Blog July 17, 2017

Gene Therapy: Coming of Age Perhaps, but Who Will Pay?

New technologies tend to go through cycles of interest and attention. Initial excitement about the potential of a technological advance too often builds to over-blown hype, followed by a quick reversal of interest in the aftermath of a big disappointment. But if continued research later produces truly encouraging results, interest can build again as time goes on — this time generated by advancements well supported by clinical data and ultimately, product approvals and successes in the commercial marketplace.


Gene therapy is a field that exemplifies this rollercoaster ride experienced by many new technology advances. Since the idea of adding genetic material to a cell to therapeutically correct, turn on, or silence a missing or defective gene was first conceptualized in the 1970’s, the field has experienced dramatics ups and downs in scientific and commercial interest. In the 1990’s, the first treatment success — although with limited benefit — was achieved for a patient with adenosine deaminase severe combined immunodeficiency (ADA-SCID). Interest in gene therapy then grew until the risks of such efforts entered the spotlight when a patient died in a U.S. gene therapy experiment aimed at curing a form of liver disease, and patients in France developed leukemia following gene therapy aimed at resolving an immune-deficiency. These events threw a serious damper on public interest and investing in the field for many years.


Yet, research continued behind the scenes, gene therapy vectors improved, and in 2012, the European Union issued its first approval for a gene therapy treatment that we’ll talk more about in a moment. Today there are more than 425 gene therapy or gene editing clinical trials underway (Alliance for Regenerative Medicine, 2016), at least 31 of which are in Phase 3. Glaxo SmithKline has received a preliminary approval for its SCID gene therapy in the European Union, and Spark Therapeutics could win U.S. approval this year for its gene therapy approach to reverse one genetic form of blindness. Moreover, gene therapy is earning significant interest from investors; approximately $2 billion was raised by 10 publicly traded gene therapy companies in 2016.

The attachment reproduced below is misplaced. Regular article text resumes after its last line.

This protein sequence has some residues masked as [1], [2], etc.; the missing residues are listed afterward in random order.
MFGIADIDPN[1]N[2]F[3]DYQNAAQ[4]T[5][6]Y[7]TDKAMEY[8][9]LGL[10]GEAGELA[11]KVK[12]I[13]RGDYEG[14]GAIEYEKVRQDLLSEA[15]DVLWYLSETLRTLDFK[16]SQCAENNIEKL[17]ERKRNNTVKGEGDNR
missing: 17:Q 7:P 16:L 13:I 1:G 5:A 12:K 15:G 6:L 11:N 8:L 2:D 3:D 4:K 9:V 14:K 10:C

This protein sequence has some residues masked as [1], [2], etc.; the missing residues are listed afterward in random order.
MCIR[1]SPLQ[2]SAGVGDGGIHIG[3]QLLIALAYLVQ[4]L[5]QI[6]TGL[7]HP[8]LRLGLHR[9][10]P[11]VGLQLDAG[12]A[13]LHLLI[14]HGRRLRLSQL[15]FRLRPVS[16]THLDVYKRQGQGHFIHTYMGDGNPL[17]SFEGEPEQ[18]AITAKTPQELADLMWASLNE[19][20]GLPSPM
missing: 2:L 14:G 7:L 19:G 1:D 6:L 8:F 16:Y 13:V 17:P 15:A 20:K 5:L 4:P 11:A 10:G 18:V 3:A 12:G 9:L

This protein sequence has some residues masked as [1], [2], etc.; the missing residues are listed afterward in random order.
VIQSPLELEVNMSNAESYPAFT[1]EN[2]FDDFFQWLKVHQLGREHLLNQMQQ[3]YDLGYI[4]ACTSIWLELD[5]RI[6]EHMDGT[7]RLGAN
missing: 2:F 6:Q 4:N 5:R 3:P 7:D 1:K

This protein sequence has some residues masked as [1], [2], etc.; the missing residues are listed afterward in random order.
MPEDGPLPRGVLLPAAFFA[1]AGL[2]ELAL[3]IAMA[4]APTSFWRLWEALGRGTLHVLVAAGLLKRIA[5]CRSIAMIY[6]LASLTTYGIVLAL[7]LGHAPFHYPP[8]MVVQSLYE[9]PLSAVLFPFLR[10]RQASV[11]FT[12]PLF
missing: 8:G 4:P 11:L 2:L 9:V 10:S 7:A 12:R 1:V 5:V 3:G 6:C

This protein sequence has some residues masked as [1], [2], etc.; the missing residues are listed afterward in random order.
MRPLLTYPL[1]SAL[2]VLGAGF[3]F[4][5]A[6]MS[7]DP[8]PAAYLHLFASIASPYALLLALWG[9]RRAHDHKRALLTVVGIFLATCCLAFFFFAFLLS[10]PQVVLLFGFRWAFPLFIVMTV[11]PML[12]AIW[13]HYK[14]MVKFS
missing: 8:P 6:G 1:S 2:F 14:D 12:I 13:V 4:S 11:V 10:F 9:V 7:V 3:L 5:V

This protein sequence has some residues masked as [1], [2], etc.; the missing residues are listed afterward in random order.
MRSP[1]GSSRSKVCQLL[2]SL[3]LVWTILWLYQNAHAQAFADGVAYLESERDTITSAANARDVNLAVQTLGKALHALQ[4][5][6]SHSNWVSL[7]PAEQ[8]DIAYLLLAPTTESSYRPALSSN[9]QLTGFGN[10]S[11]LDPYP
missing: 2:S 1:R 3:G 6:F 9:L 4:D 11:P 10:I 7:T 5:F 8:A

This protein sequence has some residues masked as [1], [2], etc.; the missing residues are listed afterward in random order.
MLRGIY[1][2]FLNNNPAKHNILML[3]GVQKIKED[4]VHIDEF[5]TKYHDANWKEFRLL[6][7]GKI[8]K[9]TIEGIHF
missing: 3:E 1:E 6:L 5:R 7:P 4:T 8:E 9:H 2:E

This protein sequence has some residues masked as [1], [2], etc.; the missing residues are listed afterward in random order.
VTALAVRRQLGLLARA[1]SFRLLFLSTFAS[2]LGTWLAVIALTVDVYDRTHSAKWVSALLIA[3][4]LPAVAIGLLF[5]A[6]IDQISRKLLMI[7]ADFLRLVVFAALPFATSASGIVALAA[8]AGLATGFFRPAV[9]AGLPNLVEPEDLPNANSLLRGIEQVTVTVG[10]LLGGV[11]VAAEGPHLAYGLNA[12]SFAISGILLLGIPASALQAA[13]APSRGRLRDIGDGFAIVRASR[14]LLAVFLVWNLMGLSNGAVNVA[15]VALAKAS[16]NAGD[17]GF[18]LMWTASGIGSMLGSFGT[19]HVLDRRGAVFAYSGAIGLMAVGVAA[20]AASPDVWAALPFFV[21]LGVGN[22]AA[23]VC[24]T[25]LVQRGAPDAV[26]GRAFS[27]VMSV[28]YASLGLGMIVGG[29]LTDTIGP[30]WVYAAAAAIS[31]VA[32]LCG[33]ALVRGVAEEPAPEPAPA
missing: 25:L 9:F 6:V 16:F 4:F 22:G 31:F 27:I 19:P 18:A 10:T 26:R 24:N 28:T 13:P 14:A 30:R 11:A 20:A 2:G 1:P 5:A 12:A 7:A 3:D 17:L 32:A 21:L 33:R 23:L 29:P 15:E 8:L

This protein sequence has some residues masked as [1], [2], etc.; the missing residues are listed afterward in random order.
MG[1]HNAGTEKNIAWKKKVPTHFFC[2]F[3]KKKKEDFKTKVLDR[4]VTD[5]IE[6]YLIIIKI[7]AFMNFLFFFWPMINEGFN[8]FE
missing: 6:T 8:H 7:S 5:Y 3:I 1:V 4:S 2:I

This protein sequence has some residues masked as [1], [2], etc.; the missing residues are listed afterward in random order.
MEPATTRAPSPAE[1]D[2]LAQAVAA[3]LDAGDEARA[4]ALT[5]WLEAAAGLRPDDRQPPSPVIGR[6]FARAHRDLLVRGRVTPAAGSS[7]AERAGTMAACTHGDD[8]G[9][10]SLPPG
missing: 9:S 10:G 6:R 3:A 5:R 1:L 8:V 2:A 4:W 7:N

Most recently, interest in the field was stirred again by news from Bluebird Bio about early clinical results with an improved version of its Lentigen gene therapeutic, which is being studied in a Phase 3 trial as a potential therapy for beta thalassemia, a rare genetic form of anemia. One patient in the trial was able to stop regular blood infusions within a month after receiving the gene therapy, and they achieved a normal level of hemoglobin within six months of treatment. A second patient in the trial, however, showed a lower than expected response in a biomarker for healthy hemoglobin to date, and no results have been released yet for a third patient in the study.  Ultimately the company plans to enroll and treat a total of 15 beta thalassemia patients. The primary endpoint for the trial is the proportion of patients who become transfusion independent; that is, total hemoglobin levels of at least 9 gm/deciliter without any transfusion of red blood cells for at least 12 months. Thus, any chance of seeking U.S. approval for the treatment remains in the considerable future, while the European Union is allowing BlueBird Bio to seek approval using data from older studies still underway.


Uncertainty also exists with respect to the potential for long-term adverse events — such as future cancers — that may arise related to a one-time gene therapy treatment. What does this risk mean for the level of evidence that will be required to justify approvals?


But even if regulatory approval is achieved for a gene therapy, commercial success may still prove challenging. Uniquire gained European approval for Glybera (alipogene tiparvovec) as a treatment for the ultra-rare disease lipoprotein lipase deficiency, which prevents affected patients from processing fat correctly. But with a launch price for the treatment of over $1 million, the therapeutic has only been used once, and the company has dropped plans to seek approval in the United States. Ultimately there were too few patients and the drug proved too costly to gain support.


So once again, questions around gene therapy come down to pricing. Perhaps, developers will need to position their products around the severity of a disease or disease segment, or for specific types of patients where a high price might be supportable due to the promise of long-term efficacy offered by gene therapy (i.e., patients with the potential to benefit from many additional quality years of life).